Patient Histories, ED Shifts, Christmas Dinners and Community Trivia Nights

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The JFPP experience has been very eye-opening – the rural lifestyle is quite different to what I expected, in a very good way.

My JFPP placement lasted two weeks; I arrived on Saturday 24 November and left on Sunday 9 December, 2018. I went to the Victorian town of Echuca, which sits right on the border between Victoria and New South Wales. I stayed with a fantastic host, Dianne, and completed my placement with the lovely doctor Dr Rifat at Rich River Health Group. I honestly had the most amazing two weeks, got to learn an incredible amount of new medical information and clinical skills, and got to experience the rural aspect of healthcare in Australia (to which I have never before been exposed). I also met an amazing group of people along the way and am incredibly grateful that I not only got to experience the past two weeks but will also get to return next year!

My host Dianne was a lovely lady who showed me around town on the weekends and spent a lot of time making sure I was comfortable and was having a good experience. I arrived on Sunday night at the train station, from where Dianne picked me up. She insisted on making me dinner every night, and would take me to Coles to make sure I had plenty to take for lunch and snacks. Dianne and I would eat dinner together every night, and often afterwards we would watch a TV show together such as Blue Murder – we both bonded a lot over our love of crime shows and mystery solving.

Over the course of my placement Dianne took me to and showed me around the following places in Echuca and Moama (the neighbouring town to Echuca):

  • Moama Bowls Club

  • Moama Golf Club

  • Moama RSL Club

  • Moama Botanical Gardens

  • Local sporting ovals and velodrome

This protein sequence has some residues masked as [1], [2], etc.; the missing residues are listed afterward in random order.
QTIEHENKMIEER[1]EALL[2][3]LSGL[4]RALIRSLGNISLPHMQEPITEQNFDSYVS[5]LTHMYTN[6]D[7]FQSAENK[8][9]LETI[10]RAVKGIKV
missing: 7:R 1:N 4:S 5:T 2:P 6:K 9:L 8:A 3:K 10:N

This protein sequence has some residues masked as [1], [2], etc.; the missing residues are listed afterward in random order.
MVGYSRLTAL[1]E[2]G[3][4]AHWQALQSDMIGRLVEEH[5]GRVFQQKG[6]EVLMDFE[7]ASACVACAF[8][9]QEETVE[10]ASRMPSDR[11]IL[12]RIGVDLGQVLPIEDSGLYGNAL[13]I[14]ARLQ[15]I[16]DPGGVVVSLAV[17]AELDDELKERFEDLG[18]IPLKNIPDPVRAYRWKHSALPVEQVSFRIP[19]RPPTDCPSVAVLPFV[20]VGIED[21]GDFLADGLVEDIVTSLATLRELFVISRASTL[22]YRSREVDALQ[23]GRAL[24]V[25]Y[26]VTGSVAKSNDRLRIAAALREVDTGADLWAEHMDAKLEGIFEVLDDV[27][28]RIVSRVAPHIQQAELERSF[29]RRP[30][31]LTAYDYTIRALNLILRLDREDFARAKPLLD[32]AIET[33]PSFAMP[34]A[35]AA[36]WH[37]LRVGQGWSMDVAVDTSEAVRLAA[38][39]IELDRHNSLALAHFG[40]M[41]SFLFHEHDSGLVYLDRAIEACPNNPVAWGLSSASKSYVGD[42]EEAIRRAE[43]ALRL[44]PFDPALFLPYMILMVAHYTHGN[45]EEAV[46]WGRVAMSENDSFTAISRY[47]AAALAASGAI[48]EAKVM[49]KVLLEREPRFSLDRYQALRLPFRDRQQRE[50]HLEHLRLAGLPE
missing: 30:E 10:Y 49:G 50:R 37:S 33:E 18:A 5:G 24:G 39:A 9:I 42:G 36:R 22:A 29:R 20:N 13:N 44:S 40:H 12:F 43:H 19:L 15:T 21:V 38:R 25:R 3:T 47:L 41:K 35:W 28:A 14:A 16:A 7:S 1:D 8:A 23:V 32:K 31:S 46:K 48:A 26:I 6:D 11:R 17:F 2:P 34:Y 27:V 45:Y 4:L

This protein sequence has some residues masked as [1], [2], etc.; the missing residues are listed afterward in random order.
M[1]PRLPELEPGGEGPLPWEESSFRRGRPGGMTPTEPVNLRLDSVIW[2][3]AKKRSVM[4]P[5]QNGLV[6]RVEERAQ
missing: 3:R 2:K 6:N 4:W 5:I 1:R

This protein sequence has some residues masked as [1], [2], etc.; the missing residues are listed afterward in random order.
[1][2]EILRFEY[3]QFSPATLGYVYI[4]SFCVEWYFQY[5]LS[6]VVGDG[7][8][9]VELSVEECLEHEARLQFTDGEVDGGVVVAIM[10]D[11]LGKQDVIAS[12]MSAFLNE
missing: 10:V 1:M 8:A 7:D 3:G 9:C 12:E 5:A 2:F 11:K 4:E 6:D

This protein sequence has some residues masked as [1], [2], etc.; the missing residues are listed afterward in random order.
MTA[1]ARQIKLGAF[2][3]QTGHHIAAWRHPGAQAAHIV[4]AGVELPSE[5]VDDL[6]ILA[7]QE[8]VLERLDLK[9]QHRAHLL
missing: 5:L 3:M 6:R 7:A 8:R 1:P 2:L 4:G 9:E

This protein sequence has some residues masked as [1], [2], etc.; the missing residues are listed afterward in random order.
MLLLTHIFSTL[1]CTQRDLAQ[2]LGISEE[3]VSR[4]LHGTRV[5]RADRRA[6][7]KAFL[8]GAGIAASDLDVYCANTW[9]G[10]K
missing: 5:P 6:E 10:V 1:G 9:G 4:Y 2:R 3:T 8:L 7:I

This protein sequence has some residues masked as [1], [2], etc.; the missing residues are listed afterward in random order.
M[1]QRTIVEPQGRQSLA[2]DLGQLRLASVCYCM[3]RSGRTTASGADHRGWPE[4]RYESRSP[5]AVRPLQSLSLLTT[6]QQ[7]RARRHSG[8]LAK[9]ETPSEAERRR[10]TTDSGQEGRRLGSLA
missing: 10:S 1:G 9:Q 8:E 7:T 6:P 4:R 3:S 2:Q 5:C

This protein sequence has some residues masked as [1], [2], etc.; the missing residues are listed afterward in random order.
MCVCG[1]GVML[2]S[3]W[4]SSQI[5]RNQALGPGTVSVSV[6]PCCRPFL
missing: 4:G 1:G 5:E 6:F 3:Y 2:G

• High Street, the main street in the centre of Echuca, which is full of restaurants, shops and gift stores (including the famous Echuca ‘Christmas shop’)

  • Port of Echuca

  • Multiple restaurants for lunch/dinner over a number of days, usually on the weekends: Echuca Hotel Restaurant, local pub, Sunago’s (local Greek restaurant), Shebani’s (local Mediterranean restaurant)

  • Local cinema, Paramount Echuca, where we watched the new movie “A Star is Born” together

My workplace was the Rich River Health Group (the clinic where Dr Rifat works). I met many of the administrative staff, nurses, other GPs and GP registrars. I was invited to the workplace Christmas Dinner, which took place at the Moama Bowls Club. We played lawn bowls and had a great dinner afterwards, and I got to know my coworkers better. This was a daunting experience since I had only been at the practice for a few days when I was invited but everyone was very welcoming!

The registrars at Rich River Health Group also have a group of friends with some of the local pharmacists, and this group of friends go to a local restaurant at the Shamrock Hotel every Thursday evening for their “Trivia Night”. I was invited on my second week and went with them – we ordered dinner and drinks and stayed for the whole quiz night, I had a great time meeting everyone.

Dr Rifat was a very patient doctor who was willing to let me ask any questions I had (regardless of how silly or small they were), and he let me start to gain some clinical skills. I have never had any clinical experience before but over my placement I did the following things: